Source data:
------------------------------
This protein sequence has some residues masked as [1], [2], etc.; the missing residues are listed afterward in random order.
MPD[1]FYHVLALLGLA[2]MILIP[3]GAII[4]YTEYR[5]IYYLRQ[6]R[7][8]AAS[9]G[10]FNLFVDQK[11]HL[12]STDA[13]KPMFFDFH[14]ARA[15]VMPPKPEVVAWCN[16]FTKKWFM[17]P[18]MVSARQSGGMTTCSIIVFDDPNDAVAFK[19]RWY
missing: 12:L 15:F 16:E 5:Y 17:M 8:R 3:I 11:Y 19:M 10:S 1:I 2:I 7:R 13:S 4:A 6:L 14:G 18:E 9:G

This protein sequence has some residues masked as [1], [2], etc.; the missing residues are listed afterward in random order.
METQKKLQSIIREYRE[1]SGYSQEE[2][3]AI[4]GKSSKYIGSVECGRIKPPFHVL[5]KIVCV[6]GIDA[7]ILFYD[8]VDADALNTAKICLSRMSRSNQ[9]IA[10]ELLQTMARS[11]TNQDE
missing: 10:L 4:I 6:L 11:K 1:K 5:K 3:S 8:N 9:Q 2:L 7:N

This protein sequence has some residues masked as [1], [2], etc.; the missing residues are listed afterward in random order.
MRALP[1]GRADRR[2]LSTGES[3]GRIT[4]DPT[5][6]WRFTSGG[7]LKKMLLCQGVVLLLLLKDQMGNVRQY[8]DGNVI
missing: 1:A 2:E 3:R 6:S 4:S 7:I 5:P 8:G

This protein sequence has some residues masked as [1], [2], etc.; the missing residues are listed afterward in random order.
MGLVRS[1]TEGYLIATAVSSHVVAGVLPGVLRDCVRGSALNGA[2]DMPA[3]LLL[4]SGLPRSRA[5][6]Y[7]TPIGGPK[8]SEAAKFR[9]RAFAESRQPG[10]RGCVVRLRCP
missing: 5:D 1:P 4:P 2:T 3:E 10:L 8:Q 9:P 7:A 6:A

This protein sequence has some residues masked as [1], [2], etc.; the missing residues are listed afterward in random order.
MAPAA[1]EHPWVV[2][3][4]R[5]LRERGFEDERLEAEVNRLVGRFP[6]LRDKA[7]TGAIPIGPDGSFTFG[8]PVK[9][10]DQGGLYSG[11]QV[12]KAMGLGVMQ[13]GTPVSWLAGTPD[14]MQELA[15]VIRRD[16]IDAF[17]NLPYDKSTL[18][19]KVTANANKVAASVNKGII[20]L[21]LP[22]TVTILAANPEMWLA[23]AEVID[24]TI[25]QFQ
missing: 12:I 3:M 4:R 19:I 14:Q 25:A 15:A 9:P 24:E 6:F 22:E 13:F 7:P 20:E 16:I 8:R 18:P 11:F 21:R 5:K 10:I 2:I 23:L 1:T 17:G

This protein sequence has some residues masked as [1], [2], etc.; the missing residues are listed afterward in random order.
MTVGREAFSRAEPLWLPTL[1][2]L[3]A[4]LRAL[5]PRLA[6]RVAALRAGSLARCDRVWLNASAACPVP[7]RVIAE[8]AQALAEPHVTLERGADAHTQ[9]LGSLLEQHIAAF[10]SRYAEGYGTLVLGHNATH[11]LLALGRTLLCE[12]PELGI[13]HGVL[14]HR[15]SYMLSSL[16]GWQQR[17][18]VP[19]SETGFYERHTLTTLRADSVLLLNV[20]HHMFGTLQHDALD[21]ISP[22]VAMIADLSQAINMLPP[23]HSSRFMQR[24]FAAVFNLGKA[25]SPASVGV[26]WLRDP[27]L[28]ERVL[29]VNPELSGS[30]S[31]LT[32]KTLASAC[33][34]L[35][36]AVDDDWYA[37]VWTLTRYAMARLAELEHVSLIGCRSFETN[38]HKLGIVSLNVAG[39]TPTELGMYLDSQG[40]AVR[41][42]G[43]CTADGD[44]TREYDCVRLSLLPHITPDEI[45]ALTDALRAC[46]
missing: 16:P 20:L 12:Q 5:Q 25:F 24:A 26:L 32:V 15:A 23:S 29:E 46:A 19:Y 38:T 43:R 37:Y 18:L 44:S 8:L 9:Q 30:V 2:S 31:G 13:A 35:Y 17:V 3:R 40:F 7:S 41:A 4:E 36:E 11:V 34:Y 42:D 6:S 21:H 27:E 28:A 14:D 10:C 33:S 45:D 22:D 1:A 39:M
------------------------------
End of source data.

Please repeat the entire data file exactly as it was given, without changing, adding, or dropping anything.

This protein sequence has some residues masked as [1], [2], etc.; the missing residues are listed afterward in random order.
MPD[1]FYHVLALLGLA[2]MILIP[3]GAII[4]YTEYR[5]IYYLRQ[6]R[7][8]AAS[9]G[10]FNLFVDQK[11]HL[12]STDA[13]KPMFFDFH[14]ARA[15]VMPPKPEVVAWCN[16]FTKKWFM[17]P[18]MVSARQSGGMTTCSIIVFDDPNDAVAFK[19]RWY
missing: 12:L 15:F 16:E 5:Y 17:M 8:R 3:I 11:Y 19:M 10:S 1:I 2:I 7:R 13:S 4:A 6:L 14:G 18:E 9:G

This protein sequence has some residues masked as [1], [2], etc.; the missing residues are listed afterward in random order.
METQKKLQSIIREYRE[1]SGYSQEE[2][3]AI[4]GKSSKYIGSVECGRIKPPFHVL[5]KIVCV[6]GIDA[7]ILFYD[8]VDADALNTAKICLSRMSRSNQ[9]IA[10]ELLQTMARS[11]TNQDE
missing: 10:L 4:I 6:L 11:K 1:K 5:K 3:S 8:N 9:Q 2:L 7:N

This protein sequence has some residues masked as [1], [2], etc.; the missing residues are listed afterward in random order.
MRALP[1]GRADRR[2]LSTGES[3]GRIT[4]DPT[5][6]WRFTSGG[7]LKKMLLCQGVVLLLLLKDQMGNVRQY[8]DGNVI
missing: 1:A 2:E 3:R 6:S 4:S 7:I 5:P 8:G

This protein sequence has some residues masked as [1], [2], etc.; the missing residues are listed afterward in random order.
MGLVRS[1]TEGYLIATAVSSHVVAGVLPGVLRDCVRGSALNGA[2]DMPA[3]LLL[4]SGLPRSRA[5][6]Y[7]TPIGGPK[8]SEAAKFR[9]RAFAESRQPG[10]RGCVVRLRCP
missing: 5:D 1:P 4:P 2:T 3:E 10:L 8:Q 9:P 7:A 6:A

This protein sequence has some residues masked as [1], [2], etc.; the missing residues are listed afterward in random order.
MAPAA[1]EHPWVV[2][3][4]R[5]LRERGFEDERLEAEVNRLVGRFP[6]LRDKA[7]TGAIPIGPDGSFTFG[8]PVK[9][10]DQGGLYSG[11]QV[12]KAMGLGVMQ[13]GTPVSWLAGTPD[14]MQELA[15]VIRRD[16]IDAF[17]NLPYDKSTL[18][19]KVTANANKVAASVNKGII[20]L[21]LP[22]TVTILAANPEMWLA[23]AEVID[24]TI[25]QFQ
missing: 12:I 3:M 4:R 19:I 14:Q 25:A 15:A 9:P 24:E 6:F 22:E 13:F 7:P 20:E 16:I 8:R 18:P 11:F 21:R 5:K 10:I 2:I 23:L 1:T 17:G

This protein sequence has some residues masked as [1], [2], etc.; the missing residues are listed afterward in random order.
MTVGREAFSRAEPLWLPTL[1][2]L[3]A[4]LRAL[5]PRLA[6]RVAALRAGSLARCDRVWLNASAACPVP[7]RVIAE[8]AQALAEPHVTLERGADAHTQ[9]LGSLLEQHIAAF[10]SRYAEGYGTLVLGHNATH[11]LLALGRTLLCE[12]PELGI[13]HGVL[14]HR[15]SYMLSSL[16]GWQQR[17][18]VP[19]SETGFYERHTLTTLRADSVLLLNV[20]HHMFGTLQHDALD[21]ISP[22]VAMIADLSQAINMLPP[23]HSSRFMQR[24]FAAVFNLGKA[25]SPASVGV[26]WLRDP[27]L[28]ERVL[29]VNPELSGS[30]S[31]LT[32]KTLASAC[33][34]L[35][36]AVDDDWYA[37]VWTLTRYAMARLAELEHVSLIGCRSFETN[38]HKLGIVSLNVAG[39]TPTELGMYLDSQG[40]AVR[41][42]G[43]CTADGD[44]TREYDCVRLSLLPHITPDEI[45]ALTDALRAC[46]
missing: 16:P 20:L 12:Q 5:Q 25:F 24:A 26:L 32:V 15:A 23:S 29:E 46:A 19:Y 38:T 43:R 37:Y 18:L 44:S 8:L 9:Q 30:V 2:S 31:G 13:A 35:Y 17:V 3:R 40:F 7:S 41:A 4:E 36:E 11:V 34:Y 42:D 6:S 21:H 27:E 28:A 14:D 10:C 33:S 45:D 22:D 1:A 39:M